TORONTO — Ford’s decision to discontinue almost all of its car models in North America within two years will leave its Canadian operations intact, since they are focused mainly on sport utility vehicles and light trucks.
The car segment of automotive sales has been shrinking since 2012, while sales of sport utility vehicles have grown over the same period — a trend that’s expected to continue.
“So, we are focusing our efforts on vehicles customers prefer,” Ford Canada’s Lauren More said in an email Thursday.
The company’s Oakville, Ont., complex currently assembles the Ford Edge, Ford Flex, Lincoln MKX and Lincoln MKT — all sport utility vehicles.
Meanwhile, Ford’s two plants in the Windsor area make larger engines for F-Series pick-ups, E-Series vans and the V8 for the Mustang sports car, which will continue to be made in Michigan.
Apart from the Mustang, the only other car model that Ford will be making in future will be a new compact crossover called Focus Active, starting in 2019.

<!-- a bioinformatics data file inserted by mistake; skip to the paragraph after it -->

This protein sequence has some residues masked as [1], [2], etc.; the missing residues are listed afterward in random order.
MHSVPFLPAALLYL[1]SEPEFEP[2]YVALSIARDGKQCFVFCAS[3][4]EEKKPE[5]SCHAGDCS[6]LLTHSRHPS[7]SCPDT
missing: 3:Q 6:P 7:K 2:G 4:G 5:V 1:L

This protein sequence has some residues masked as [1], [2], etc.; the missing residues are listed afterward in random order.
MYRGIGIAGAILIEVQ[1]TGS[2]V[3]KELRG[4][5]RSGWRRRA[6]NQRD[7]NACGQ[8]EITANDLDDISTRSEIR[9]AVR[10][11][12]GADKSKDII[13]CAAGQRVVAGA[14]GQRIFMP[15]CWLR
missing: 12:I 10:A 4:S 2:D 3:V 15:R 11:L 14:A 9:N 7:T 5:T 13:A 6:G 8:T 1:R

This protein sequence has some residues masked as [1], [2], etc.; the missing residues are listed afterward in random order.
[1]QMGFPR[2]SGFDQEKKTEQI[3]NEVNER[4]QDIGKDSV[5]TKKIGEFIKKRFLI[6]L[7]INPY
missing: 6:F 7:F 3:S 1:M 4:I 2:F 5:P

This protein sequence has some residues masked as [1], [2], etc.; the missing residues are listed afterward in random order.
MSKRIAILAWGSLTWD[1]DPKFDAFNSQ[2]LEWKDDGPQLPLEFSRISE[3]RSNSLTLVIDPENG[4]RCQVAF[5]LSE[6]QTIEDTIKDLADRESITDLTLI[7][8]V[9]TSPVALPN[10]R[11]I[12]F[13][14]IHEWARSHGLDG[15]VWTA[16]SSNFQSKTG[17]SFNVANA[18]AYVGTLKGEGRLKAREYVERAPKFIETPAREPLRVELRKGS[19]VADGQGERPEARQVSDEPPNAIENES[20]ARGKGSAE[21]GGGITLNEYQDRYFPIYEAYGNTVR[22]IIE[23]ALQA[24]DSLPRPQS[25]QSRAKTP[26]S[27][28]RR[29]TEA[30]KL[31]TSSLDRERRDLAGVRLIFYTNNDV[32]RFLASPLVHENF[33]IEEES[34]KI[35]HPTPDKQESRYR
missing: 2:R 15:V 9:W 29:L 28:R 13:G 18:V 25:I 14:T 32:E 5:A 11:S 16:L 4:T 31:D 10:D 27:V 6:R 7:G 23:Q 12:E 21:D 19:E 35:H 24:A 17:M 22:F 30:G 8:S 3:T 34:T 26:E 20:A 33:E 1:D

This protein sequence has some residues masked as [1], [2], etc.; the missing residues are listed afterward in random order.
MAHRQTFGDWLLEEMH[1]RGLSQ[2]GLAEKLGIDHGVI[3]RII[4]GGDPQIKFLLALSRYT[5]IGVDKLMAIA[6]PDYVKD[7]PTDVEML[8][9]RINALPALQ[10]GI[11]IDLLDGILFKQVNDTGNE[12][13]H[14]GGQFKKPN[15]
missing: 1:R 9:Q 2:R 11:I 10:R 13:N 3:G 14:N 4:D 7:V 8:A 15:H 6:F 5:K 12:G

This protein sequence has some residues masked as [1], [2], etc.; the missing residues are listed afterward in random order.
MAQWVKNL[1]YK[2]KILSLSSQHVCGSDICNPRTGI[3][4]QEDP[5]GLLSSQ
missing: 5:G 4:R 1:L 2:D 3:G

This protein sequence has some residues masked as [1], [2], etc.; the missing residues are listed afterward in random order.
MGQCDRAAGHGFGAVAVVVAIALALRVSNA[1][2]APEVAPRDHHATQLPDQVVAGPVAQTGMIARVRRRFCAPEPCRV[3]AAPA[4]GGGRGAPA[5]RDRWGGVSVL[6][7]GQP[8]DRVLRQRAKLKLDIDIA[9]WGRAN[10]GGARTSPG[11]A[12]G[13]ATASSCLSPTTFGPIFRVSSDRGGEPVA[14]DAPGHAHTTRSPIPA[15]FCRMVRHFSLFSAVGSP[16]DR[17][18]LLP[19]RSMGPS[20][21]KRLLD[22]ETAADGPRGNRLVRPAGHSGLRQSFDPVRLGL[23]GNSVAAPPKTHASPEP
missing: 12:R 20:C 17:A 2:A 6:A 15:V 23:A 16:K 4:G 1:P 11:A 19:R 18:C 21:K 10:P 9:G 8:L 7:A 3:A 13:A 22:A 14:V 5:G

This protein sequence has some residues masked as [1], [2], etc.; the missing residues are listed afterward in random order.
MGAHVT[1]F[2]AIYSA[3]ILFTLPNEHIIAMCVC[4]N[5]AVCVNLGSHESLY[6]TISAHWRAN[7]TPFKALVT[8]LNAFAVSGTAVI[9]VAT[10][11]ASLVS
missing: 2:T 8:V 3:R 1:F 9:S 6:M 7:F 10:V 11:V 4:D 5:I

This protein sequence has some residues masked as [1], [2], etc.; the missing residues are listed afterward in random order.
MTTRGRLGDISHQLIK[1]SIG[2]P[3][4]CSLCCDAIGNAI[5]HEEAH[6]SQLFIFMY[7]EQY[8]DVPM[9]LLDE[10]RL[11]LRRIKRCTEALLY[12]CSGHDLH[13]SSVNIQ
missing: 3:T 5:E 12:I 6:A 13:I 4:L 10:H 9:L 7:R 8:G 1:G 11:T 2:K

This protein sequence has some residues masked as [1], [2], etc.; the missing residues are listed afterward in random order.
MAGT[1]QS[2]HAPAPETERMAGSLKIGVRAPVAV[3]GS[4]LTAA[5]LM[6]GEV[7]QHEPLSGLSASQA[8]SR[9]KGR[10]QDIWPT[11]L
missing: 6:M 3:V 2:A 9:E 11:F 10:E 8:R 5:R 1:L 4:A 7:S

Jerry Dias, national president of Unifor, said his union’s members at Canadian Ford plants won’t be affected in the short term by the accelerated cost-cutting program announced Wednesday.
“It’s not going to have any impact based on our current product portfolio in Oakville,” Dias said in an interview.
“Also, if I take a look at our Windsor engine plants … i think we should be all right there as well.”
However, Dias said there are longer-term questions about what Ford will do with the Mexican plants that make the Ford Fiesta subcompact and the Fusion mid-sized sedan and the Chicago plant that makes the Taurus full-sized sedan.
“It’s pretty difficult to make that prediction today based on volumes,” Dias said from Washington, D.C., where trade talks were being held between Canada, the United States and Mexico.
Negotiations surrounding the North American Free Trade Agreement is another factor, he added.
“I don’t think you’re going to see Ford make any sort of major announcement in the facilities where they’re making the Fiesta and Fusion until after NAFTA’s done.”
Ford said Wednesday — when it announced first-quarter results — it’s aiming for an additional $11.5 billion in cost cuts and efficiencies, bringing the total to $25.5 billion expected by 2022.
Ford previously predicted $14 billion in cuts by 2022.
Bob Shanks, Ford chief financial officer, told reporters Wednesday that he expects one-third of the cuts to be achieved by the end of 2020.